Saturday, September 18, 2010

Virginia is NOT for lovers when Paris is the alternative

I was forewarned and thus expecting a certain degree of culture shock upon moving to Paris, but never did I think I’d be so shocked and appalled.  In America, public displays of affection are frowned upon unless they occur during a wedding ceremony; sexual education classes devote one course—if that—to instructing kids on methods of birth control; and one must be at least 17 years of age to see a sexually charged film in theaters unaccompanied.  In France, pornos are on display at every street vendor, usually at eye level next to the Pariscope event guide and if one doesn’t feel like paying the euro to buy the magazine, one merely needs to turn on the television and wait for a commercial break.  I may exaggerate slightly—but only very slightly.  Of course, I’m not appalled at these cultural differences the way, for example, my grandmother was when I showed up for Thanksgiving dinner with an eyebrow piercing.  However, I have noticed a difference in the way that intimacy and affection are conveyed in the public domain between the Motherland (America) and the City of Romance (Paris).
me creepin hard core on the creepy lovers
Along the same vein, in my French class last week, we were discussing the stereotypes implicit in a scene from the movie Paris, Je T’aime—a film composed of 18 shorts, each set in a different arrondissement (area of the city, larger than a neighborhood but smaller than, say, a borough of NYC).   As we debated whether it’s fair to assume all Americans are fat and wear cowboy boots and that all Frenchies wear berets and are in love, the conversation evolved into one addressing the difference between America and France in manifestation of sexuality.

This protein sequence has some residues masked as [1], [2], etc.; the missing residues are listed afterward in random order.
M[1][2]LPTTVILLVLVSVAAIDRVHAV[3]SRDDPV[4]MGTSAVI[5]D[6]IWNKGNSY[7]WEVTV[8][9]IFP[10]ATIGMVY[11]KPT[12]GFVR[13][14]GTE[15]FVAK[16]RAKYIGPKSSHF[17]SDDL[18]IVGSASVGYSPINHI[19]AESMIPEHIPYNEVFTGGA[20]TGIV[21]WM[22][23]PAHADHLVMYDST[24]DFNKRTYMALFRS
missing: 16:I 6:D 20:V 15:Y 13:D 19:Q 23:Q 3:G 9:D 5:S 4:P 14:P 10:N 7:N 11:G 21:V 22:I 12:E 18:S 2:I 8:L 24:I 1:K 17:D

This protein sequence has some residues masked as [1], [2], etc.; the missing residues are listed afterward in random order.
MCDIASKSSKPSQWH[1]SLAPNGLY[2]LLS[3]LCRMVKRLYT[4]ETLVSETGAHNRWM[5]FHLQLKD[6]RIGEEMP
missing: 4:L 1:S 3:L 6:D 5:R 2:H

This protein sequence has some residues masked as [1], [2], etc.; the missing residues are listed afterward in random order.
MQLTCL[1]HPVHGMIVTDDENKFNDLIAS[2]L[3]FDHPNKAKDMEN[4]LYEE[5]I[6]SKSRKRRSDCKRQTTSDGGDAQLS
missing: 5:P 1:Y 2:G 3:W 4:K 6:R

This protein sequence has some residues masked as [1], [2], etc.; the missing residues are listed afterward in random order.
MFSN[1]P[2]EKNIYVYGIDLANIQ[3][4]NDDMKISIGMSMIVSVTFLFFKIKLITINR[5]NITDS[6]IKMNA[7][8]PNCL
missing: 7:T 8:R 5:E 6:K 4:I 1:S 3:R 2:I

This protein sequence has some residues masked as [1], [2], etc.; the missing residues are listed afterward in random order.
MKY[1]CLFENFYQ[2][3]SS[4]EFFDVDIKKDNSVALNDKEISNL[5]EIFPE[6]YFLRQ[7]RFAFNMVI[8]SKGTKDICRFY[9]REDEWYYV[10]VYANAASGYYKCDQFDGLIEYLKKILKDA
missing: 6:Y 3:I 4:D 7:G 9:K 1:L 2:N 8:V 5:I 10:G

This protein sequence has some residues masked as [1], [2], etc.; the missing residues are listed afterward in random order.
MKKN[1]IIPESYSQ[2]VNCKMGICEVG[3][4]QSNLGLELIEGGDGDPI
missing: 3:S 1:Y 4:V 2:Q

In fact, there are certain seemingly banal habits in France which allow for the mood within a social sphere to be more accepting of overt displays of affection.  For example, to greet someone in France—anyone, really, even strangers—one leans in and gives a peck of a kiss on both cheeks.  This is the equivalent of the American handshake.  There should be a button or bumper sticker: You had me [confused] at hello.  Many of my fellow boggled American peers also feel as though it is commonplace here to lean in very close when one is having a conversation with someone else.  What is normal behavior here would be considered a serious invasion of one’s personal bubble in America.  I shouldn’t be so surprised really, I did move to the city where the mom in the grocery store makes conversation over green-beans, the university tech support crew talk your ear of in the elevator, and the metro is designed with pairs of chairs facing one another, as if begging for their own dialogue.  It is simply French tradition to pop a squat and have a quick talk, be it with a colleague, a student, a friend or the neighborhood bird feeder.  If anonymity or privacy with strangers is impossible, conceive of how forward someone might be if he/she actually had feelings—other than those of nationalist fraternité—for me!
So, if and when you all come to Paris for a visit, refrain from packing any residual pre-teen animosity towards love-birds.  Instead, bring your sweetheart or your teddy bear; and if all else fails, grab a bottle of wine upon touchdown and go to bed with the Eiffel Tower.

nappin by the Tour Eiffel


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  2. Virginia still wins because it sounds like Paris is for lusters. It sounds like a lovely time and your writing is superb as always. Check Plus Plus from Nate Sha.